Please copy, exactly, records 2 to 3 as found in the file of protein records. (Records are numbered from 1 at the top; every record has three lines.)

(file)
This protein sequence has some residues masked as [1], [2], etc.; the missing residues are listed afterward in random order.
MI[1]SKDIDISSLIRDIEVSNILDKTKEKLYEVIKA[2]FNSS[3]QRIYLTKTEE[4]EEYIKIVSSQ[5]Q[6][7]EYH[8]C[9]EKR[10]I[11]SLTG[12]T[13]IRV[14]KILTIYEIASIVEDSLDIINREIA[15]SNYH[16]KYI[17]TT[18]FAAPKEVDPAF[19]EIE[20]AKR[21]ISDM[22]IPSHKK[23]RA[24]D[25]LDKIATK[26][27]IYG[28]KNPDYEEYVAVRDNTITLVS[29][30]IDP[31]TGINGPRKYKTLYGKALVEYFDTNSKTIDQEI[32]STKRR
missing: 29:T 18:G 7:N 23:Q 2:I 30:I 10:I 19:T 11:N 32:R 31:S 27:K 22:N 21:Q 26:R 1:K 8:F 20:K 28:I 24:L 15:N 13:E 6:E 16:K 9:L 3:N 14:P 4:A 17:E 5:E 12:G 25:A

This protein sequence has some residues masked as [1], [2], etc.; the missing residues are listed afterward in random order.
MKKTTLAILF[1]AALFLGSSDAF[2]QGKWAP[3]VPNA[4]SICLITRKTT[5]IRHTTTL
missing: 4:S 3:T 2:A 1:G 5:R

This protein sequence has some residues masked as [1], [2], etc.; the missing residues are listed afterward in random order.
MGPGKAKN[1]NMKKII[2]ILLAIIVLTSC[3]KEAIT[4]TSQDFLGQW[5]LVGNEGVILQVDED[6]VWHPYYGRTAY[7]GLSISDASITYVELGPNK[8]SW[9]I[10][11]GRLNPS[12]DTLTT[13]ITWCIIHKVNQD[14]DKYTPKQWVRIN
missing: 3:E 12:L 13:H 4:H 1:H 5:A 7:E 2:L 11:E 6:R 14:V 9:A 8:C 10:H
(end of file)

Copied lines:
This protein sequence has some residues masked as [1], [2], etc.; the missing residues are listed afterward in random order.
MKKTTLAILF[1]AALFLGSSDAF[2]QGKWAP[3]VPNA[4]SICLITRKTT[5]IRHTTTL
missing: 4:S 3:T 2:A 1:G 5:R

This protein sequence has some residues masked as [1], [2], etc.; the missing residues are listed afterward in random order.
MGPGKAKN[1]NMKKII[2]ILLAIIVLTSC[3]KEAIT[4]TSQDFLGQW[5]LVGNEGVILQVDED[6]VWHPYYGRTAY[7]GLSISDASITYVELGPNK[8]SW[9]I[10][11]GRLNPS[12]DTLTT[13]ITWCIIHKVNQD[14]DKYTPKQWVRIN
missing: 3:E 12:L 13:H 4:H 1:H 5:A 7:E 2:L 11:E 6:R 14:V 9:A 8:C 10:H